A Lewiston woman was charged with operating under the influence after her Ford Escape hit the back of a Regional School Unit 4 bus Monday in Sabattus. Sabattus Police Department photo
SABATTUS — Two Regional School Unit 4 buses were struck by vehicles within minutes of each other Monday on Bowdoinham Road, the first by a drunken driver and the second by a hit-and-run driver, police said.
A 12-year-old student complained of pain after the first crash and was examined by paramedics at the scene.
Superintendent Andrew Carlton said there were no reports of injuries in the second crash, which involved a driver in an oncoming vehicle veering over the centerline, swiping the side of the bus and taking out its side mirror. That vehicle kept on going.
“Scary for kids, scary for our drivers,” Carlton said Tuesday. “Unfortunately, the whole idea of impaired driving and distracted driving is really putting our kids that are on buses in danger. It’s a scary situation for everybody.”
There were 20 middle and high school students on the first bus, he said.
Sabattus Police Chief Sheila Wetherbee said in a news release that the first bus was traveling east on Bowdoinham Road and had stopped at the intersection with Beaver Road to let students off. The bus had its lights on and the “Stop” bar out when Jami Lee Driscoll, 29, struck the rear of the bus, disabling her 2001 Ford Escape.
Driscoll was arrested and charged with operating under the influence, according to police. She was taken to the Sabattus Police Department for further evaluation by a drug recognition expert from the Lewiston Police Department. It was subsequently confirmed Driscoll was under the influence of an unknown drug or drugs. She was issued a summons on a charge of operating under the influence and released.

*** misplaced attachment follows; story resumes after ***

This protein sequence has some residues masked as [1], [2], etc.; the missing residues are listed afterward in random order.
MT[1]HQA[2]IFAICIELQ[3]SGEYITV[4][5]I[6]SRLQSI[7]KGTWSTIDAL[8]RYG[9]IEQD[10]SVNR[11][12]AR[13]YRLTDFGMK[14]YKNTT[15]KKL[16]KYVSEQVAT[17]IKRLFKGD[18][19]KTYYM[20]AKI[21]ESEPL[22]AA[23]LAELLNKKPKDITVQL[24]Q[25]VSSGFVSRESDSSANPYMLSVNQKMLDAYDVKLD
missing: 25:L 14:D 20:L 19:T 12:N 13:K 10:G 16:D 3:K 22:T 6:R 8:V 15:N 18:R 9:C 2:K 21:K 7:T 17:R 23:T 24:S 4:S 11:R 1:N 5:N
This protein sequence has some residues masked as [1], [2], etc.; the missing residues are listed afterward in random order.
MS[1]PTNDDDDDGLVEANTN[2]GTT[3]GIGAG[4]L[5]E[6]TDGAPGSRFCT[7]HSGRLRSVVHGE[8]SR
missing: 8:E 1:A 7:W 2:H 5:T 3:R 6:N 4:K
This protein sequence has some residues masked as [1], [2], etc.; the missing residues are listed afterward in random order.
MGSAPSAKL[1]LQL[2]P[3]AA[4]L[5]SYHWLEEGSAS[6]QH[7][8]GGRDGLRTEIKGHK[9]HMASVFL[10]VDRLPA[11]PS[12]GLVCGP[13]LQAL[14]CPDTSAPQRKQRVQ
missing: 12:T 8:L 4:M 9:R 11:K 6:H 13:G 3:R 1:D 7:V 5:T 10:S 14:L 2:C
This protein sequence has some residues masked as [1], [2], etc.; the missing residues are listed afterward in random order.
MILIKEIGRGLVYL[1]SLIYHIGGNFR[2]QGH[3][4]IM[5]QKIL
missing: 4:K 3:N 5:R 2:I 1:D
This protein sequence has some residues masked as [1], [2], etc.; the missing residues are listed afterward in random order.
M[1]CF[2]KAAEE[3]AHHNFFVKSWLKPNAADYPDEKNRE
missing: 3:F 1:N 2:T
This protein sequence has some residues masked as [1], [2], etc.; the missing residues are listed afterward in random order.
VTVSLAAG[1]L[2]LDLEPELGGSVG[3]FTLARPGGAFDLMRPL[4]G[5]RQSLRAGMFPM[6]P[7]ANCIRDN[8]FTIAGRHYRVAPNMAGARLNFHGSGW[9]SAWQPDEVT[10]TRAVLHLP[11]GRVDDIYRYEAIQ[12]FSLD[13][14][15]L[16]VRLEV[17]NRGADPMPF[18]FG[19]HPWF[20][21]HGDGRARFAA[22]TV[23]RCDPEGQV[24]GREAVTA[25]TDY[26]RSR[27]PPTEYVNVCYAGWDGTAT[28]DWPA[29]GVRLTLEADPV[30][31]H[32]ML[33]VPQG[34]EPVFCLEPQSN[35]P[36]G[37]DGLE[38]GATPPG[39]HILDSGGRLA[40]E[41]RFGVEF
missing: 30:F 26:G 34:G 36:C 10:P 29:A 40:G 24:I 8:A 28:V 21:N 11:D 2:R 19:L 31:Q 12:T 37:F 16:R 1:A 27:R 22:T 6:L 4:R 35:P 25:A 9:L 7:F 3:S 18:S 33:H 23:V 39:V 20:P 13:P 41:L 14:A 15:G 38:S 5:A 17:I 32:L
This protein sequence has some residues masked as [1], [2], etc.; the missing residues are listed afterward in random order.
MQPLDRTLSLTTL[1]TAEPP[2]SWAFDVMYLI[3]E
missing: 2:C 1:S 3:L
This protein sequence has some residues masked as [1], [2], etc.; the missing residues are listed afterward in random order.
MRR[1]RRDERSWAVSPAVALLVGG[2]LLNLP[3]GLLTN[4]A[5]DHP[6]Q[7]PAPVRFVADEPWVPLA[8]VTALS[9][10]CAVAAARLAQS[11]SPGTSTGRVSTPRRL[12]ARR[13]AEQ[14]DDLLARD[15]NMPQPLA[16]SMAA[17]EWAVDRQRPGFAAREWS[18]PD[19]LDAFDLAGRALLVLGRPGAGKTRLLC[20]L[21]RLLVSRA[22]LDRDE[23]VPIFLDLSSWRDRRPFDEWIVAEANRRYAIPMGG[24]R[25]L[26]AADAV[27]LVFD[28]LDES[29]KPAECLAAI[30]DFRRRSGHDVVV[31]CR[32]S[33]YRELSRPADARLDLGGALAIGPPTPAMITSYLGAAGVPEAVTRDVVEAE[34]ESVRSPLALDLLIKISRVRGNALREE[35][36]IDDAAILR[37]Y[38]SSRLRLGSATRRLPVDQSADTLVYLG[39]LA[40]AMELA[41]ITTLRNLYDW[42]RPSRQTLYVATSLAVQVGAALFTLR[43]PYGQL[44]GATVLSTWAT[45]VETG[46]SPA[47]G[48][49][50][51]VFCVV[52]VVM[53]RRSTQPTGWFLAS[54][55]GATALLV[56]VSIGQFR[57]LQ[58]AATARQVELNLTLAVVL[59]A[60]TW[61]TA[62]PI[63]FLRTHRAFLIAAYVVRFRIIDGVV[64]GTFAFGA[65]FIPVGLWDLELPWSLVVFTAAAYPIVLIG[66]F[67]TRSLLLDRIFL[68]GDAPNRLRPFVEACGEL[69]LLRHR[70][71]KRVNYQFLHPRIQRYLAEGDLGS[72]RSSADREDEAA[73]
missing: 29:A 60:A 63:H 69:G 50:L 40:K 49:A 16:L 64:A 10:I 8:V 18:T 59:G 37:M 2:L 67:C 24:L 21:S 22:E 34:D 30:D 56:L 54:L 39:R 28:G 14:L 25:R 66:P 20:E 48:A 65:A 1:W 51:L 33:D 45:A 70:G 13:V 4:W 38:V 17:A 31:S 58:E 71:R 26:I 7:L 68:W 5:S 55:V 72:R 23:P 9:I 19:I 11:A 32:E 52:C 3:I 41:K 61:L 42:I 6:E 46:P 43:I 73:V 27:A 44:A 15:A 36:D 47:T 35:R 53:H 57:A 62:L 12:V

After that crash, bus runs were rerouted and the students were eventually dispersed to several buses. One of those buses, carrying eight students – a mix of high school and middle school students from the first crash, and elementary school students – was involved in a hit-and-run.
An additional bus had to be rerouted to then get those eight students home.
“(I’m) 100 percent grateful that nobody was hurt,” Carlton said. “The other thing I’m grateful for is the quick thinking of our bus drivers – they did an amazing job.”
An Ohio State Highway Patrol trooper facing OVI and related charges is seeking to have his arrest tossed out as he returns to court Friday.
David G. Shockey, 44, was arrested shortly before 3 a.m. July 23 in the parking lot of a West Carrollton bar after a hit-and-run wreck, Miamisburg Municipal Court records show.
Shockey’s attorneys — the firm of Rion, Rion & Rion — want “an order suppressing the arrest and observations of the officer for reasons the officer lacked reasonable suspicion upon which to stop, detain or arrest” him, a court motion states.